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Patterns for Personal Web Sites

Open To All

The World Wide Web was invented to disseminate information. One of the ways it did this was by establishing a simple, standard document format. Deciding how to render it for viewing was left to whatever browser a person chose to use. Diversity was encouraged. From this came Lynx, a text-only browser, and the first widely popular graphic browser, Mosaic.

The ascendancy of Netscape Navigator, and later Internet Explorer, brought proprietary extensions to HTML. The result was pages optimized for specific browsers. Diversity languished, and unusable or partly broken sites became common. Sites created to share information ended up hiding it.

Therefore, make your site open to all visitors by supporting all browsers.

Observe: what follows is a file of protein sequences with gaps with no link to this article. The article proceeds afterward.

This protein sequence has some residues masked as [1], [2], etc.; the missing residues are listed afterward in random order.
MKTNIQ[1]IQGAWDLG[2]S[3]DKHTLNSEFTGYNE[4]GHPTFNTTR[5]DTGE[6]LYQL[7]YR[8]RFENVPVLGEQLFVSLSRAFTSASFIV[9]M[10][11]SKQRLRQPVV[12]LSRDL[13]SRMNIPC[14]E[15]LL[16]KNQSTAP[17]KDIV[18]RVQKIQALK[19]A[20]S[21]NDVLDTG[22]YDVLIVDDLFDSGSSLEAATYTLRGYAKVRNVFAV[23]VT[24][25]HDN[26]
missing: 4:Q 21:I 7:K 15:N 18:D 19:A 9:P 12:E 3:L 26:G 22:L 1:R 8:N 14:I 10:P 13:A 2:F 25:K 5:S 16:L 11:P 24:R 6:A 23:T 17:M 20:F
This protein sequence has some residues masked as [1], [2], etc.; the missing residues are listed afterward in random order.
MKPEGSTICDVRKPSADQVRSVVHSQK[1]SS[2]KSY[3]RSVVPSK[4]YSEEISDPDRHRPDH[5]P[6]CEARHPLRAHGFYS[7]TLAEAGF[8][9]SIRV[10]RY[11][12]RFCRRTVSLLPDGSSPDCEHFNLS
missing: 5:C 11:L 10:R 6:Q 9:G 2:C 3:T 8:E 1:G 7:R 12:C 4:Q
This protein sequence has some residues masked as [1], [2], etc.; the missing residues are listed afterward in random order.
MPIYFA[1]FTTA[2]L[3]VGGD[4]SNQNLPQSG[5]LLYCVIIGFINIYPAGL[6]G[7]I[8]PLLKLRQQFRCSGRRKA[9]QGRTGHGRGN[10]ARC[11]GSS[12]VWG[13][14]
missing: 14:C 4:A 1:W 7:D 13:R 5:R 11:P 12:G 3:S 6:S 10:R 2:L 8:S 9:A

There are several audiences to consider, each with their own requirements:

  • people using older browsers or alternative browsers (e.g., text or PDA browsers) might not be able to use all the latest data formats, so choose an Appropriate Format. If you choose a format that isn't widely supported, design for Graceful Failure.

  • people using future browsers -- you can't guess what new browsers will allow, so write Valid Markup.

  • people reading your site offline -- make it easy for them to do so by ensuring Offline Readability.

While designing for a particular browser might seem the best choice now, it might cause problems later. The browser could lose popularity, or later versions of the same browser might break browser-specific code (e.g., Netscape versions 3 & 4).

Last updated 8 July 2003
All contents ©2002-2003 Mark L. Irons